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CBC to staff: ‘Stay away’ from John Baird rumours

Leaked memo tells employees not to ‘retweet’ speculative social media posts

Then-foreign affairs minister John Baird attends a panel on Iraq and Syria in Davos, Switzerland, on Jan 22, 2015. Credit: WORLD ECONOMIC FORUM/swiss-image.ch/ Jolanda Flubacher

CBC management has directed its staff to “stay away” from any speculation about Conservative MP John Baird’s personal life, according to a leaked internal memo.

“There is speculation and rumour circulating on social media about John Baird’s personal life as it may or may not relate to his resignation,” wrote Paul Hambleton, the CBC’s managing editor of radio and television news, in an email sent Feb 4. Baird announced his resignation as foreign affairs minister on Feb 3.

“Please stay away from all of this. Do not retweet or flag publicly. The Ottawa bureau is aware and exploring and will advise if any facts emerge that are worth reporting.”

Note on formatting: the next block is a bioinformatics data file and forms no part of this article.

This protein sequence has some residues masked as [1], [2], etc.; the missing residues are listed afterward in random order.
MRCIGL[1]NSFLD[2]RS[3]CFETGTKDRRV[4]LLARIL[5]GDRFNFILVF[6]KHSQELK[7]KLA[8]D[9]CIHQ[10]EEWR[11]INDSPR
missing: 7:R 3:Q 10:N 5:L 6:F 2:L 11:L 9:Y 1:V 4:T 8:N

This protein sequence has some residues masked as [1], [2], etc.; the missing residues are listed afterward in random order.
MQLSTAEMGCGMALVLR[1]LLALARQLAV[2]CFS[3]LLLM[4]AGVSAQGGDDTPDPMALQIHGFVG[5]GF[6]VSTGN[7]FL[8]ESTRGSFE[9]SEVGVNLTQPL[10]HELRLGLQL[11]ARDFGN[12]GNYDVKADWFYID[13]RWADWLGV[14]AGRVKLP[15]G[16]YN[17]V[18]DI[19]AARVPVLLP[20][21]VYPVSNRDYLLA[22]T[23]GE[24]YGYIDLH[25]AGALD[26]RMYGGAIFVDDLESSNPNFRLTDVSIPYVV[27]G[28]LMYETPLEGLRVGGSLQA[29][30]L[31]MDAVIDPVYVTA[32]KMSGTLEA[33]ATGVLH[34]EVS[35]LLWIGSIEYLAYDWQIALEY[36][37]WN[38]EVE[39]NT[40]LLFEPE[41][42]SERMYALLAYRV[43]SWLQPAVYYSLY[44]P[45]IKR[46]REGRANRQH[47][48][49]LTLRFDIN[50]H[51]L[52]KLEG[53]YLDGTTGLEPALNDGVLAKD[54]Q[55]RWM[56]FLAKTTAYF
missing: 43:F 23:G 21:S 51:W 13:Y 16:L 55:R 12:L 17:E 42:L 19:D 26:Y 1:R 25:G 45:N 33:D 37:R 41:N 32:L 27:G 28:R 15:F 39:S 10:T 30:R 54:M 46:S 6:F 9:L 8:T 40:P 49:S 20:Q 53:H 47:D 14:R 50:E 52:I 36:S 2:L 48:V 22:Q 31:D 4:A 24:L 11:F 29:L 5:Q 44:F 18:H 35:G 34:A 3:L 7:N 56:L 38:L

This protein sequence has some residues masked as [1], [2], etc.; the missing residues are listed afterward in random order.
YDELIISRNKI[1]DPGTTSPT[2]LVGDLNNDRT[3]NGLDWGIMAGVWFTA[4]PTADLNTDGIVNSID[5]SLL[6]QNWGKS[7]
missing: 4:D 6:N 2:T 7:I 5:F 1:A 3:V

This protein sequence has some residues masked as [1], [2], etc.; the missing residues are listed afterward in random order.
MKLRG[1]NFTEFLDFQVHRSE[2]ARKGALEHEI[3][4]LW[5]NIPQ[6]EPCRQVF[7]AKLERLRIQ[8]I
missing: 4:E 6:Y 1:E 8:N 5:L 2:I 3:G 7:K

Xtra obtained the memo from Matthew Hays, a Montreal-based journalist and Xtra contributor, who would not disclose who forwarded it to his attention. Another source also provided Xtra with a copy of the memo.

Baird has long been the subject of rumours about his sexuality. In 2010, Conservative Pamela Taylor, who was then running in a provincial by-election in Ontario, cited him as an openly gay Conservative MP when asked to name one during an appearance on CBC Toronto’s Metro Morning radio show. Baird, however, has never publicly broached the topic.

When asked for comment on the memo, Hambleton told Xtra that CBC News regularly issues editorial guidance as part of its support to the news service. “This is not censorship. It is promoting responsible journalism, which has an obligation to fact, not rumour.”

In 2013, Xtra reporter Andrea Houston, playwright and Xtra writer Brad Fraser, and activist Roy Mitchell were invited to appear on an episode of The Current dealing with the ethics of outing gay politicians. Fraser declined after being told he could not name specific politicians on-air, including Baird; Houston’s and Mitchell’s invitations were retracted over similar concerns.

Gord Westmacott, a CBC producer, reportedly told Fraser in an email not to mention any specific politicians on-air. Fraser told Houston at the time that the implications were “really horrifying.”

“Our taxpayer-funded national broadcaster doing this — it stinks to high heaven,” he said.